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With this revision to the HCS, OSHA is continuing to give employers the flexibility to determine what types of workplace labels they will use. Employers have the ability to choose to label workplace containers either with the same label information that the chemical manufacturer or importer used on the shipped containers or with alternate labels that meet the requirements of the standard.

Each shipped container and workplace label must be prominently displayed in English, however other languages may also be included if appropriate for your workplace.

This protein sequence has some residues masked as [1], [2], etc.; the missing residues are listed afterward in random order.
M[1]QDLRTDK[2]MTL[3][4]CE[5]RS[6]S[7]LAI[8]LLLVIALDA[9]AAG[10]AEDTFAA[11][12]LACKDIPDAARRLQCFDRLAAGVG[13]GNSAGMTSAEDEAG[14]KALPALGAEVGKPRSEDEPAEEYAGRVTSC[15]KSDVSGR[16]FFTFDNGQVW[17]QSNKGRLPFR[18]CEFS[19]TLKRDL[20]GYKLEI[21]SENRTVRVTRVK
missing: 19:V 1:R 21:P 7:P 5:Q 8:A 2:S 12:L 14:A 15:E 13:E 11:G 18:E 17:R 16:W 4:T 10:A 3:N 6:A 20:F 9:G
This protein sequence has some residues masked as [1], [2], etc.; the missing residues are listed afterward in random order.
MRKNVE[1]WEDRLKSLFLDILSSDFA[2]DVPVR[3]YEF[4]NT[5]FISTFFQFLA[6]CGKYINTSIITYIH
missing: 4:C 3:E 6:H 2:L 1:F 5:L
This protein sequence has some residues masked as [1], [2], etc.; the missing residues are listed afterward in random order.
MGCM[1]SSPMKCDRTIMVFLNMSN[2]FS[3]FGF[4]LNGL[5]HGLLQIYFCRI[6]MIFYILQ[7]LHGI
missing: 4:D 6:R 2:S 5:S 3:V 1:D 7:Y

For more information on workplace labeling, please refer to Quick Tips #198: Alternative Workplace Labeling.

Safety Data Sheets

The fourth category, Safety Data Sheets (SDSs) (29 CFR 1910.1200(g)) requires that chemical manufacturers, importers or distributors provide SDSs for each hazardous chemical to downstream users to communicate information on the hazards. All of the information on the SDS must be in English and be available to employees working with or near the hazardous chemical. SDSs are now presented in a consistent user-friendly, 16-section format.